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Your Right to Defend Yourself

If someone attacks you, you have the legal right to defend yourself. You may do so even if preventing yourself from being harmed ight require harming the individual who initiated the attack. This is commonly known as self-defense. As simple as this may sound, this was not always the case in Florida. Fortunately, Florida was one of the first states to make changes in their laws that expand the doctrine of self-defense.


Under an expansion of the Castle Doctrine, Florida changed its self-defense laws in 2005 to what is now known as Florida’s “stand your ground” law. Prior to this change, if a person attacked you, you only had a legal right to defend yourself with the use of force if you were in your home (hence, the older “castle” doctrine). However, under Florida’s new law, you are now able to defend yourself with force outside your home.

One of the major benefits of Florida’s “stand your ground” law is that you now have a right to file a motion to have a hearing on your immunity from prosecution before trial. Hiring an attorney early on can ensure pitfalls of a trial. Instead, you can have a judge grant you immunity prior to ever having a trial date set. The standard for this is showing by a preponderance of the evidence that you were legally justified to defend yourself — you were in fear and the person was going to attack you.


There is a huge difference between self-defense and defense using lethal force. Consider the phrasing of Florida’s statutes in regard to basic self-defense:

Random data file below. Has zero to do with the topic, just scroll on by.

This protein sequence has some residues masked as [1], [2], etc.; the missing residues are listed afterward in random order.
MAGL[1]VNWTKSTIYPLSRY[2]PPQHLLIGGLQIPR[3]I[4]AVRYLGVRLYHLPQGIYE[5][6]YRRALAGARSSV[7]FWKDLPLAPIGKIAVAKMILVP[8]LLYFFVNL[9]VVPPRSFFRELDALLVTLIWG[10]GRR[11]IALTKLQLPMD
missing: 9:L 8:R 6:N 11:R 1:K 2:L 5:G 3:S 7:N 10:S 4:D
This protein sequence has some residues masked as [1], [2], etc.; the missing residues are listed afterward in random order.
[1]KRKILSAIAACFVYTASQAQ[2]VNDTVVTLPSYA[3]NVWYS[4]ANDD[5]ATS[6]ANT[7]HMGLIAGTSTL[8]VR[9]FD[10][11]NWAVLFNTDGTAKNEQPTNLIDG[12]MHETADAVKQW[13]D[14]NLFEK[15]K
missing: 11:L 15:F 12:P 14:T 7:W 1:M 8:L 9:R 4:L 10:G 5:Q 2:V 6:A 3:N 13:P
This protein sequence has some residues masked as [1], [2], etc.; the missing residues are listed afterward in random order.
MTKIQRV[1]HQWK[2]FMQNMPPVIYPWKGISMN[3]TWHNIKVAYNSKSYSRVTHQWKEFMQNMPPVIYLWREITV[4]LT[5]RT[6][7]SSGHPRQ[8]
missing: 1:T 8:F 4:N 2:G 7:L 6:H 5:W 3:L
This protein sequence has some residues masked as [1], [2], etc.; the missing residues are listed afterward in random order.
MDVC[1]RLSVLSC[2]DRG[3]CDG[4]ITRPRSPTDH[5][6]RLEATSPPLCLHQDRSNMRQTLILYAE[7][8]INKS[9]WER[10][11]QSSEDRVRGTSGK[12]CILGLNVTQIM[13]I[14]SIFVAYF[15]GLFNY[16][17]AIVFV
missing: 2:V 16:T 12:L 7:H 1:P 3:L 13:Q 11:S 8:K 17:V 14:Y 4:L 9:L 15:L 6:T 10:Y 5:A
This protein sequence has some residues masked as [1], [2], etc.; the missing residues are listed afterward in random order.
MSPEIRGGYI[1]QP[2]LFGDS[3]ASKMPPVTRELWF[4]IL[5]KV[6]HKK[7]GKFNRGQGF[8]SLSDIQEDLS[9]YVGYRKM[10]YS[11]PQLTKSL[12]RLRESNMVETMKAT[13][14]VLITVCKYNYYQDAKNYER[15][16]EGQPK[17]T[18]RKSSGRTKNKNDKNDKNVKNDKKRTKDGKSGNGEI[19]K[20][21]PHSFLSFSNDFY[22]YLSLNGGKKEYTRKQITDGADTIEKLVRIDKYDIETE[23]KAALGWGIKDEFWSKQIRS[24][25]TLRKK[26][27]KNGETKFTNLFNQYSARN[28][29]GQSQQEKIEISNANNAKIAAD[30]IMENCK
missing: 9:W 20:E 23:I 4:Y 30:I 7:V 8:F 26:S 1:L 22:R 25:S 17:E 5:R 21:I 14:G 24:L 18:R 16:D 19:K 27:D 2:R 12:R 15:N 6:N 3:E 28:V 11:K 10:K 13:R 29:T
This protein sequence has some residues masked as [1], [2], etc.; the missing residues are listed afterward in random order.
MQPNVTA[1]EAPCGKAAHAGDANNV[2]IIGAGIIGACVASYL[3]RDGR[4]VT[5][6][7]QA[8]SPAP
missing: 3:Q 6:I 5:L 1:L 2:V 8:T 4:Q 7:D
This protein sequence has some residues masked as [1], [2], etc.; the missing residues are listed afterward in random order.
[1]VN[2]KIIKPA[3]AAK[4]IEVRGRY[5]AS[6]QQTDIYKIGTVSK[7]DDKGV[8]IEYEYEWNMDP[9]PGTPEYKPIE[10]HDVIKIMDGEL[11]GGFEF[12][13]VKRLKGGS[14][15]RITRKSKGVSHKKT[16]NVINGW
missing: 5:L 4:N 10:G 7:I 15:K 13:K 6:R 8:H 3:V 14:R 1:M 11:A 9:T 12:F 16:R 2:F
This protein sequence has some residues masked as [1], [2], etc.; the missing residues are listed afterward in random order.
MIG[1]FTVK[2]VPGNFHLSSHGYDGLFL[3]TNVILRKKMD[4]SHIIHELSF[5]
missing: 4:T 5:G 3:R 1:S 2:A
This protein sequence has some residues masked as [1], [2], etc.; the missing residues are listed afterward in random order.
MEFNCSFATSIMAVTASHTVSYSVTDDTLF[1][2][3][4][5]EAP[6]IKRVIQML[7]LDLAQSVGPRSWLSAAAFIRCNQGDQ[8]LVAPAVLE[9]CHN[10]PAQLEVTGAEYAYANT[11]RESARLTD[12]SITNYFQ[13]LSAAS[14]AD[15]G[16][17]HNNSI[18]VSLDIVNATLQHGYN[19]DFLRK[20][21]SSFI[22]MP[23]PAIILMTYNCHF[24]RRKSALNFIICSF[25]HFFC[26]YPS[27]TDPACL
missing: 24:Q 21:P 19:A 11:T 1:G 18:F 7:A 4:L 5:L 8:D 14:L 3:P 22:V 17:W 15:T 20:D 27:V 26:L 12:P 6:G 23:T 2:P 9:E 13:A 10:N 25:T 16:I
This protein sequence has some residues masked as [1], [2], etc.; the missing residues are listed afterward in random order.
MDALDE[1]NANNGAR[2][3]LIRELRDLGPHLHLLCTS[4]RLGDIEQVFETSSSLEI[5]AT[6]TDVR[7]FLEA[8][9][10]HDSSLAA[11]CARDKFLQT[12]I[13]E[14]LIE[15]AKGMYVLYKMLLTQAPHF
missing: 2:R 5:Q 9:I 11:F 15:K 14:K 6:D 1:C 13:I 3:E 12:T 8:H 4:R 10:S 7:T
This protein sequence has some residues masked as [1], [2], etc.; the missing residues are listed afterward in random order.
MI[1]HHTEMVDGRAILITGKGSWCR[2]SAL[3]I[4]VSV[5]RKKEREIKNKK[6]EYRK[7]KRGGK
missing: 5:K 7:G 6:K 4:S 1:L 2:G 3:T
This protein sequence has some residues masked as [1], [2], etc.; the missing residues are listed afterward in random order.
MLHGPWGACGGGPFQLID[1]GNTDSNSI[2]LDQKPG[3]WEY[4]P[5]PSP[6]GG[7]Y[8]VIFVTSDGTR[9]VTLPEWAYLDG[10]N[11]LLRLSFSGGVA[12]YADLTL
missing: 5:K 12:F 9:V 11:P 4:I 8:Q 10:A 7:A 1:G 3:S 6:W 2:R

“A person is justified in using or threatening to use force, except deadly force, against another when and to the extent that the person reasonably believes that such conduct is necessary to defend himself or herself or another against the other’s imminent use of unlawful force.”

Now consider what the statute says regarding when deadly force is permissible:

“A person is justified in using or threatening to use deadly force if he or she reasonably believes that using or threatening to use such force is necessary to prevent imminent death or great bodily harm to himself or herself or another or to prevent the imminent commission of a forcible felony.”

In other words, the only time deadly force is considered self-defense is if a person reasonably believes it is necessary to do so to prevent death or great bodily harm, whether to yourself or someone else. It is essential that you understand this to ensure you don’t commit a crime when you thought you were merely acting in self-defense.

One of the most common areas that involve self-defense is domestic violence. If you have a domestic violence matter and require representation, I can also assist you with that.


Hiring a Fort Lauderdale self-defense attorney to represent you if you are potentially facing criminal charges after harming someone in order to prevent them from harming you is critical for a number of reasons. A qualified lawyer can assist you in the following essential ways: